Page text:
People must really enjoy something if life feels like it sucks even more than usual after it’s done. The absence of opportunities for triumph aches even more during this extended crash from the postseason high. Yet nobody’s jealous of Texans fans despite their unfortunate season teaching an important lesson about woeful cruelty. I’m glad to follow a team that inspires aspiration, especially since it’s one that’s frequently taught the virtue of patience through endless melancholy.
Playoff merchandise is only ostensibly obsolete. An AFC East champion shirt worn during snowy Buffalo spring allows the wearer and all those who see it to remember a mild cherished glory achieved just a few months ago. Everyone encountering the garment gets to wallow in nostalgia. Who couldn’t use a break from semipermanent shackling?
A pair of bonus wins remains a nice diversion. Making the final four is like remembering a Saturday concert after returning to performing tasks in exchange for currency. Those are events where people gathered to hear live music if you can remember.
Life’s best parts are the ones that distract from it. The need to escape the everyday is surely a sign that our world is designed just perfectly. Complain to whoever set up this universe.
Returning to typical daily drudgery is especially distressing during an atypical year. One’s eyes might still be staring at a webcam or residential wall, but the mind remains focused on what football will be like in what we convince ourselves is the near future.
Happy memories during sad times beat not having anything fond in mind. Sounding like a motivational poster is acceptable in rare occasions where trauma is constant. Don’t cry because it’s over, and so forth. People could use a little bit of sentimentality at a rather harsh time that doesn’t seem eager to end.
We miss something precisely because it was worthwhile. The only thing better would be to have an amazing occurrence still here. A ceaseless presence is tricky with sports, what with a championship signaling the season’s end and players needing a bit of rest.
Bills fans continue cherishing a special season as we return to pacing in the living room. The draft wracks fewer nerves when the last batch of games was anxious for the right reason. Our favorite team came through just when we needed excitement from sports the most. Short of bypassing communal depression altogether, this was the time we would’ve picked for a thrilling extended season.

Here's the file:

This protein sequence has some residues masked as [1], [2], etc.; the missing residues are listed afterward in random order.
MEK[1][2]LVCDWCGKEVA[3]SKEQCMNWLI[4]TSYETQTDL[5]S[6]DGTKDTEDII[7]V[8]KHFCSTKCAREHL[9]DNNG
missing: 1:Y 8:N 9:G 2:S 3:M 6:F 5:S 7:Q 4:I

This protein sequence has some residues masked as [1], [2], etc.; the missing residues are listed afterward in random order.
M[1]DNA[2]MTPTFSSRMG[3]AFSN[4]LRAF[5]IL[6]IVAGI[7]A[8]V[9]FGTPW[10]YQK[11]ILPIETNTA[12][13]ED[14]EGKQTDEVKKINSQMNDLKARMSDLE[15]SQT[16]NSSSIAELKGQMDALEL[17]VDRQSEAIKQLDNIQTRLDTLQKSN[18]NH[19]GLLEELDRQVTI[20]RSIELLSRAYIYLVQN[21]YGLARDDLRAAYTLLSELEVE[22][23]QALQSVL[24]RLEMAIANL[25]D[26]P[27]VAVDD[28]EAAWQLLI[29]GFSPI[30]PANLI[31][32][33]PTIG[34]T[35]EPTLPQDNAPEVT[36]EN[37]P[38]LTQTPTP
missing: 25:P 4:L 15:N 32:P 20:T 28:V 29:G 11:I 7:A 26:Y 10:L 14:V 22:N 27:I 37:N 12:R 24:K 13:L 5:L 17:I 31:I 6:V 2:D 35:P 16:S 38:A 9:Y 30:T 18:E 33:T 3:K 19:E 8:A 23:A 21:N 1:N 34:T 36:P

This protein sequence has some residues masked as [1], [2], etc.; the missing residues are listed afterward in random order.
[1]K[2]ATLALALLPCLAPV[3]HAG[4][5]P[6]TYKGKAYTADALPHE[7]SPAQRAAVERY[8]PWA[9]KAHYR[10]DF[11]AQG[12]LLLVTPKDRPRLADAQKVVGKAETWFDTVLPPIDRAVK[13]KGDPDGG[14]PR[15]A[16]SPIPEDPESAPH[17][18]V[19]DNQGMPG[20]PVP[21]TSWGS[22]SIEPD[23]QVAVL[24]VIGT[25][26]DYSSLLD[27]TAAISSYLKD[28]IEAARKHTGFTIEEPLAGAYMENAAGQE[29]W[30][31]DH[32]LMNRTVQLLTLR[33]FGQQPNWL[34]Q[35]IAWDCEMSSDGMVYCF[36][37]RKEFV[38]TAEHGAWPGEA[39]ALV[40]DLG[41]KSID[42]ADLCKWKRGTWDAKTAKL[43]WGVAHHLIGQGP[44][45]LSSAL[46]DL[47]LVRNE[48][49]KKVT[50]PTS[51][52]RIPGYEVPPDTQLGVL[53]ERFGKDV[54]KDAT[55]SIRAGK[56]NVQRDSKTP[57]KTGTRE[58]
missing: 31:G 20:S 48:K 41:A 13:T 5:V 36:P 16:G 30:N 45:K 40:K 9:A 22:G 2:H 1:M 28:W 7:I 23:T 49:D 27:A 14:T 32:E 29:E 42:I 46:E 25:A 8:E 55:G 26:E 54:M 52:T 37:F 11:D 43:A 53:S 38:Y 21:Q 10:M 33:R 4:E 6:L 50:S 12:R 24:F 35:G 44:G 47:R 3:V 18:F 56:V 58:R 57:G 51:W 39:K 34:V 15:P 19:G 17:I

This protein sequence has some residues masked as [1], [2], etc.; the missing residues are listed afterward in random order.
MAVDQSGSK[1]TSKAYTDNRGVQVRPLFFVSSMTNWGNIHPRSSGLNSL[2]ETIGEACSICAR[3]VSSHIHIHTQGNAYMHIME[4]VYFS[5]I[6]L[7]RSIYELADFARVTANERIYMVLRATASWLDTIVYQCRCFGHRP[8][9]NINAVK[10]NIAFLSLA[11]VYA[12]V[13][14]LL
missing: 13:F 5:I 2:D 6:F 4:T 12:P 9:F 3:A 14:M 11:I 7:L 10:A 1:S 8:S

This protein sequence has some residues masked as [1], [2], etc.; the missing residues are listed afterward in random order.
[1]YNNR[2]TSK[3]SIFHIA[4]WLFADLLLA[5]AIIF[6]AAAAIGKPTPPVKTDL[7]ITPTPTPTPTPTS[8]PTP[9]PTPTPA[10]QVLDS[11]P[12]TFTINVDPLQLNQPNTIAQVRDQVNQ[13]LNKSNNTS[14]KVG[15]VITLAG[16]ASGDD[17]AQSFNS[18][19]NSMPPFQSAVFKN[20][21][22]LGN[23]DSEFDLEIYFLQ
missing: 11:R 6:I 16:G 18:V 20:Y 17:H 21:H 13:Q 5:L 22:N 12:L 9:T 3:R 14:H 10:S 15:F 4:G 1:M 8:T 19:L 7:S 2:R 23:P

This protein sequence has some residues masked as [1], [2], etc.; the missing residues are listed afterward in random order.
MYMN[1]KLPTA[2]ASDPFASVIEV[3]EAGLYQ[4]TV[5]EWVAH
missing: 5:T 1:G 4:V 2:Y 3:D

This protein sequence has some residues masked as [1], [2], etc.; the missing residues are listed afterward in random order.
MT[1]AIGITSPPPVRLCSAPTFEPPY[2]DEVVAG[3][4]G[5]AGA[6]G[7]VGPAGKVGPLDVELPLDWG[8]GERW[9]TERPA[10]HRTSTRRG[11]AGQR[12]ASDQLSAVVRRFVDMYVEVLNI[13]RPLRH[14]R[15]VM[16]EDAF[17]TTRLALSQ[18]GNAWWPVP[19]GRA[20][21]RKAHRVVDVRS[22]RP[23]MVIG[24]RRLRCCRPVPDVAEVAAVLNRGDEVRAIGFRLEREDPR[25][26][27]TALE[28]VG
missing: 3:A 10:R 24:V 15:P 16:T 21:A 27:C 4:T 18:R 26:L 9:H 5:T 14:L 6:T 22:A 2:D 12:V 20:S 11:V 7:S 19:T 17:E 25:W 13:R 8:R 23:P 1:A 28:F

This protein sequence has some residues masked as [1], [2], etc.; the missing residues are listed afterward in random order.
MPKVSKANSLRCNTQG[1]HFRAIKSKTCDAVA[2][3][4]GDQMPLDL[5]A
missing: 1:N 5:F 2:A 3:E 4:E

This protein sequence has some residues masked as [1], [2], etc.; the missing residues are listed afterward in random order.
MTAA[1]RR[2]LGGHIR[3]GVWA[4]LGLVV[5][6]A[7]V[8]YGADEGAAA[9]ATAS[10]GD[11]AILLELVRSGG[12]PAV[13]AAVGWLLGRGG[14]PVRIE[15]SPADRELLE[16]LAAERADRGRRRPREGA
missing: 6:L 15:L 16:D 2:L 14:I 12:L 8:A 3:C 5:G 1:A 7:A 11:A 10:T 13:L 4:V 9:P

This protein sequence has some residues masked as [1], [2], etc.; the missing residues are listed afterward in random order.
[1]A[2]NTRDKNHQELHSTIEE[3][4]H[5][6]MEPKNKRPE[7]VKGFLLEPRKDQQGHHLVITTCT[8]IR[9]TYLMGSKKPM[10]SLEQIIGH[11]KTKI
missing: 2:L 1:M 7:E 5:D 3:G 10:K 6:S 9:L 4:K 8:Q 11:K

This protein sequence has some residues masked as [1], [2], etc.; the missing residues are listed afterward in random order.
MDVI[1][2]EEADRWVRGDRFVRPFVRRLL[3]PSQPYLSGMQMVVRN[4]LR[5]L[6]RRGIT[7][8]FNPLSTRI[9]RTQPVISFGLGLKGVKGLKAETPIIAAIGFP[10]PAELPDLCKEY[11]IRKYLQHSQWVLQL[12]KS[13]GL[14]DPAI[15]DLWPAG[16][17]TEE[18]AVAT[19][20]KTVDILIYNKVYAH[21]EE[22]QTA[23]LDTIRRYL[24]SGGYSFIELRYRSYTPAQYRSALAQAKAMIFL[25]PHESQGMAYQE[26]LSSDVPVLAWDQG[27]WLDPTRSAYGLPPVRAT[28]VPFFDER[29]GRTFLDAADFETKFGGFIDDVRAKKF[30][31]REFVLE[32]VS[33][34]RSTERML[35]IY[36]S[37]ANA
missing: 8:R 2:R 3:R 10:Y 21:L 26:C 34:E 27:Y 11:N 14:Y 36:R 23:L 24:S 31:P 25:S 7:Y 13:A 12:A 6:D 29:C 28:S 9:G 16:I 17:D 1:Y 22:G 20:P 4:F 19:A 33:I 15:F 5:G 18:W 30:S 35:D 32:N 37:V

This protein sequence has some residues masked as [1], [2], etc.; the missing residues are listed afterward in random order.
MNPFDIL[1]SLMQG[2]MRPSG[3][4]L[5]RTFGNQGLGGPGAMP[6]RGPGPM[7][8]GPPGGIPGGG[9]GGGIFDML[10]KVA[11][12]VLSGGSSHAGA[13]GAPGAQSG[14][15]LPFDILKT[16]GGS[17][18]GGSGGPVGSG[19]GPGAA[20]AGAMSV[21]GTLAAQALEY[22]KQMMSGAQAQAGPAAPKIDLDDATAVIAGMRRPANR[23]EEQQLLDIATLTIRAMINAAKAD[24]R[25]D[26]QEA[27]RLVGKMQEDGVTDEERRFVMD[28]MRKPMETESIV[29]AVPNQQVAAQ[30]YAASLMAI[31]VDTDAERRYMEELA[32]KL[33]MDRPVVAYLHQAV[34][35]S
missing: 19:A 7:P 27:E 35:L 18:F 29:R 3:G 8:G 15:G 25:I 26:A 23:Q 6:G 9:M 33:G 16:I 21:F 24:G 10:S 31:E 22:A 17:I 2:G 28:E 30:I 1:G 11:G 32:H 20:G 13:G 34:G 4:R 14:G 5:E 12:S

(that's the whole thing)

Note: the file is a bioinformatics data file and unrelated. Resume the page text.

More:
Every bit of optimism now is based on building off a fine Bills year during a rotten regular one. This is as close to an apology as existence provides, so we may as well accept it.
Fun only lasts so long. We knew that it’d come to an end even if there were one more game. The nice part of having a sport on schedule also comes with the downside of knowing when it ends. Relationships aren’t similarly scheduled, at least to my knowledge. Sure, two more wins would have been swell. But the extension of anticipation created extra value at a time when it was even more appreciated. How could advancing after a quarter-century get better?
Dream about the franchise returning to play with reinforcements. We know just when they’ll be back, at least probably. Bet the Bills will compete in the season opener even as the past year or so has conditioned us to anticipate to schedule unscheduled delays. Times were as unreliable as Amtrak last season as games showed up on random weekday evenings. Hoping for an on-time arrival beats dreading punctuality.
Buffalo looks to maintain success as life is back to abnormal. We’re missing what we used to refer to as the everyday. People still haven’t returned to the usual dumb and depressing challenges instead of the special particularly agonizing new routines.
Spending this offseason thinking about building upon what’s already been enjoyed beats ordering the quarterback’s jersey you know your team is taking. Potential feels far more tangible, what with the skilled players and management. Planning how to build on a divisional crown is way more fun than waiting for games while figuring why a 6-10 season contained promise. Why don’t we win all the time? It’s much better. We should also be rich and smart.
Coping with stress from success is the way to go if given the choice. People usually don’t. It’s a good sign when the biggest offseason problem is paying everyone talented. Last year’s Bills gave us the gift of imagining slightly better results. That doesn’t sound particularly stimulating until it applies to the 13-win team we’ve thought about constantly for months. Oh, right: they were really good last year. If you’ve got one nice thing going, keep it up.
Editor’s babble: Thanks, as always, to Anthony Bialy for finding a way to make us smile, even if it’s still snowing in late April. You can find Anthony on Twitter @AnthonyBialy.